Table 1. Table from United States. War Dept., et al., The War of the Rebellion , series 1, volume 38, part 1, p. 52
This text encodes into tabular format a list of principal events covered in this particular volume. The tabular form breaks the data up into records and fields. Each line encodes three basic categories of information: a date, an event and a location. Data of this type begs for inclusion within a GIS. We should be able to view events of May 1, 2, 3, etc. of 1864 played out on a map, identifying patterns of troop movement and general orientation as skirmishes shift (or remain stable) across space and time. The purely linguistic coding is not complex. We can convert the dates and placenames to absolute measures with which to generate maps and timelines. Prepositions are notoriously slippery linguistic elements, but in this context the geospatial implications of "at" and "near" are straightforward enough. If we have a skirmish "at Stone Church," we might represent the event with a well defined icon, whereas we might choose some other method to encode the space defined by "near Ringgold Gap." The small sample above shows that we need to be able to accommodate multiple geospatial descriptors ("Lee's Cross-roads, near Tunnel Hill").
Converting the table above to a database with fields for date, event and geographic location is easily done, but simply breaking up the rows into three fields is not enough. We need to associate strings such as "Stone Church" and "Catoosa Springs" with their physical locations. We can, of course, look up placenames in a gazetteer: the Getty Thesaurus of Geographic Names  lists only one "Catoosa Springs," but four locations called "Stone Church." The human reader can quickly infer that "Catoosa Springs" is probably the correct item, since Catoosa Springs is in Georgia and the book describes events in Georgia. Likewise, the human reader can see that the four records for Stone Church describe locations in Illinois, New York, Pennsylvania, and New Jersey. The gazetteer does not contain an entry for this Stone Church. Anyone working with nineteenth century documents would find this unsurprising: many events in the vast, still sparsely populated United States are located by reference to local, often transient landmarks. The Stone Church in question may well be long gone and, if not, would probably itself be identified by a street address. The human reader sets this aside till s/he can consult a period map and hopefully locate this particular landmark.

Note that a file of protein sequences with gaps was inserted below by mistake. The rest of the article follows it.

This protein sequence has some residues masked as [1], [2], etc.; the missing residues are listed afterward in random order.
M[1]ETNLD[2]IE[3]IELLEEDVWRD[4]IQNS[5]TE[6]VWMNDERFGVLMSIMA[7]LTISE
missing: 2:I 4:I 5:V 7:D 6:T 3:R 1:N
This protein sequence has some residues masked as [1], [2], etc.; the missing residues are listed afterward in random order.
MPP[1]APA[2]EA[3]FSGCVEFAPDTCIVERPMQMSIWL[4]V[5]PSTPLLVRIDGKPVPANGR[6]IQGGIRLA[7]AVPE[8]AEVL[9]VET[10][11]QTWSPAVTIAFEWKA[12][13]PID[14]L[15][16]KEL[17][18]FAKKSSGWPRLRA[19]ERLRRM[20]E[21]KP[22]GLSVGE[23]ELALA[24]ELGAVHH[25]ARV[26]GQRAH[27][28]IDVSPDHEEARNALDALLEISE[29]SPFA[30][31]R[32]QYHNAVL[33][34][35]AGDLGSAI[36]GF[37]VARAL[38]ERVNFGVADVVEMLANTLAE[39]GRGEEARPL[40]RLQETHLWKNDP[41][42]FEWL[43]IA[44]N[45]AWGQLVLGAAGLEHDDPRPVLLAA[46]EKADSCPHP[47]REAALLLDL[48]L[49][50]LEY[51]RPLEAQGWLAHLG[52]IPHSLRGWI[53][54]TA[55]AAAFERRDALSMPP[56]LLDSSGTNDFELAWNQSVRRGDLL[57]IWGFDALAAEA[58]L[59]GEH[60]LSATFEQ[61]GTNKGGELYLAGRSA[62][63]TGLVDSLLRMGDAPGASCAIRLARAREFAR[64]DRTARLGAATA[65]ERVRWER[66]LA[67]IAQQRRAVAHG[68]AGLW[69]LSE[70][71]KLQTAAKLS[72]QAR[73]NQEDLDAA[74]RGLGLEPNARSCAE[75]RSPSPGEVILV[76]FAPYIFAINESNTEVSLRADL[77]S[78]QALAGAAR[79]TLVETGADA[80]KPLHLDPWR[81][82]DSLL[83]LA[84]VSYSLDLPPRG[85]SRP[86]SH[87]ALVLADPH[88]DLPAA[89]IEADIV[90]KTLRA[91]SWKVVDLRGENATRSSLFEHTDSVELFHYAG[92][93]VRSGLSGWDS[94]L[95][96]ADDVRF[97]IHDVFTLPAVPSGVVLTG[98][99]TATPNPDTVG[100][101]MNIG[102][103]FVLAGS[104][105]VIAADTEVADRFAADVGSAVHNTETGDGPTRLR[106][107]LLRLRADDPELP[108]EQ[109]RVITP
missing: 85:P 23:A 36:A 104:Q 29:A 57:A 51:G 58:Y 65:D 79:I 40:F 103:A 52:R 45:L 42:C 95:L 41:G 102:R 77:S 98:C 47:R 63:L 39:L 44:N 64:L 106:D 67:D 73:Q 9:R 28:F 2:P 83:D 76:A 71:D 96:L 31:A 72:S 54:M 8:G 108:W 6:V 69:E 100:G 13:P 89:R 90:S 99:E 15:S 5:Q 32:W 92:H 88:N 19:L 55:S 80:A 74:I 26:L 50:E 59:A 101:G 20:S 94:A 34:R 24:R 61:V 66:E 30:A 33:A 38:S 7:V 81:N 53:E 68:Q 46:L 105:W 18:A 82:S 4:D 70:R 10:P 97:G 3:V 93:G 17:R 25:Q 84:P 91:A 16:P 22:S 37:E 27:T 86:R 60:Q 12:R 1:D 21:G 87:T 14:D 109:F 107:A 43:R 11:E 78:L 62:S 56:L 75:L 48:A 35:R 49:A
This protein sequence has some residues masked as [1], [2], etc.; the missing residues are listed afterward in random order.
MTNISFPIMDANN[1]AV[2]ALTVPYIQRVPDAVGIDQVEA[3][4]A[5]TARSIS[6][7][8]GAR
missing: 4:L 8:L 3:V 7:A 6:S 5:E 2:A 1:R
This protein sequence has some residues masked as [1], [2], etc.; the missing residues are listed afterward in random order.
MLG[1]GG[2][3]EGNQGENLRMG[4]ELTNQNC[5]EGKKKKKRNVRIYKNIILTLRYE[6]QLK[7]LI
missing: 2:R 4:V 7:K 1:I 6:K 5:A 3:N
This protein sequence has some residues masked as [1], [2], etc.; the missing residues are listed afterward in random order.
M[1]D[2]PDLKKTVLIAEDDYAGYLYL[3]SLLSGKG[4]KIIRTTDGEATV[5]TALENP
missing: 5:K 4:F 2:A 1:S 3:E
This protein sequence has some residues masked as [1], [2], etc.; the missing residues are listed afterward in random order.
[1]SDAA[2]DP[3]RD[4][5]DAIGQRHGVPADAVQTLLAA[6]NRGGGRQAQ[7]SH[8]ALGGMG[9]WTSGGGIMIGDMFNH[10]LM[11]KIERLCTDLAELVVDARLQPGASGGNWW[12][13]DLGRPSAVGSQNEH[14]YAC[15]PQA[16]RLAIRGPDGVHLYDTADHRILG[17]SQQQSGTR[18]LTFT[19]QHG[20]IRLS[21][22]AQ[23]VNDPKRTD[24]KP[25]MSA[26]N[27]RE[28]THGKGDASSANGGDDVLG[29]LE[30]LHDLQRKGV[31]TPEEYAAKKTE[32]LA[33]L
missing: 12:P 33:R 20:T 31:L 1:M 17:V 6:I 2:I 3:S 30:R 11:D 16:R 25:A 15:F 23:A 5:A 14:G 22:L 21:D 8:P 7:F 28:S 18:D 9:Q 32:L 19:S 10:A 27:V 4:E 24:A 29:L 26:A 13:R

How would a digital library extract the information in the table above? The tabular structure is simple; there are no tables within tables in this case. The language is modern English. The events take place in the United States. The table above even comes from a tiny elite class of online historical documents: its contents were carefully entered and tagged. XML markup captures the structure of the table, its rows and its cells. If we can set parameters for this table, the process is relatively easy. We describe the underlying data and instruct the location matcher only to accept gazetteer entries in or near Georgia.